Genuine societal progress often requires a Eureka style moment. One that is so shocking that it persuades businesses (and specifically leaders) to change tact, re-prioritize and make the necessary investment.
For many employers, the trigger to refresh their commitments in the diversity, equity, inclusion and belonging (DEIB) space came in May 2020 when George Floyd was murdered by a police officer in Minnesota.
While some companies quickly took a second look at their brands and products – for instance, IBM stopping investment in facial recognition software used by police forces and Sephora devoting 15% of its shelf space to products from Black-owned businesses – others seized the moment to rethink their internal DEIB practices.
One brand that did both is Sky.
In 2020, the media and tech giant, which employs 32,000 people across Europe, committed £30 million over the next three years to the fight racial injustice, including by investing more in internal DEIB efforts.
In an exclusive interview with UNLEASH, Sky’s group talent and D&I lead, and chief people officer for UK&I, Claudia Osei-Nsafoah shares all.
She is very proud of the progress made to date, but is very aware that the work on DEIB is never done.
Sky is committed to continuing to build “workplace culture where people can be themselves and express themselves”, no matter their background.
Ultimately by embracing difference, employers “get different perspectives to help problem solve, drive innovation, and have stronger productivity”.
How to drive accountability around DEIB
Representation is one of four pillars that cement how Sky thinks about DEIB.
The European tech giant looked at the demographics of the geographies where it operates and used that research to inform its 2025 representation target of having 20% of UK&I employees – its largest employee population – identify as coming from black, Asian, minority ethnic backgrounds, with 5% of all UK&I roles being filled by Black employees.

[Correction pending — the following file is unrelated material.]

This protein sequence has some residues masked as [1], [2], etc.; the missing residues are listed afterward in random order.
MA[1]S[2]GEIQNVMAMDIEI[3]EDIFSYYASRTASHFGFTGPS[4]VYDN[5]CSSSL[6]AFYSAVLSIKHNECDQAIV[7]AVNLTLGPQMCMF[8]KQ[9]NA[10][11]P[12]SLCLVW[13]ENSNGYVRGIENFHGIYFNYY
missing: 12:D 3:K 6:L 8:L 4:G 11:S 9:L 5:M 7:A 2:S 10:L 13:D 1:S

But Osei-Nsafoah is very clear: “It is not about targets for target’s sake.”
“It is about ensuring we’re driving a step change in behaviors and culture”, and “thinking about the talent that we want to bring into the organization”.
These targets are built into leadership objectives to drive accountability at the top levels of the business – Sky wants to ensure “inclusive leadership is part of our DNA”.
“What we don’t want it to be is just the HR team that’s pushing this agenda. We need to make sure that all of our leaders are there as well,” notes Osei-Nsafoah.
Another way that Sky is holding itself accountable for genuine progress is by establishing a Diversity Advisory Council made up of external experts.
Examples include Caroline Casey from The Valuable 500, entrepreneur Piers Linney, and Phyll Opoku-Gyimah, the co-founder of UK Black Pride.
“We wanted to make sure that we weren’t marking our own homework. Those external experts can hold the mirror up and sense check [that] Sky is doing what we said we were going to do,” continues Osei-Nsafoah.
That partnership has been very successful over the past three years – “they work closely with us to help shape our ambitions and make sure that we maintain our progress towards driving a more inclusive workforce”.
One of the key focuses for next three years is focusing on the senior leader population. “As you can imagine, there are fewer senior roles so every role counts in terms of the people we want to bring into the organization”.
To move the needle here, Osei-Nsafoah tells UNLEASH: “We’re challenging our internal recruitment teams, hiring managers and external partners to ensure that they are really providing us with the most diverse pool of candidates out there”.
“Of course, we’ll always make merit based decisions, but we want to make that we’ve got the right pool…in the first place,” she adds.
Being a force for good outside Sky
Importantly for Sky, its commitment to racial injustice is not just internal – “we’re 33 years young”, notes Osei-Nsafoah. The company still has a “startup mentality in terms of wanting to challenge the status quo and continue to bring that fresh and innovative perspective to everything that we do”.
Along this vein, the second pillar of Sky’s DEIB focus is ‘using our voice’, particularly around the content it produces.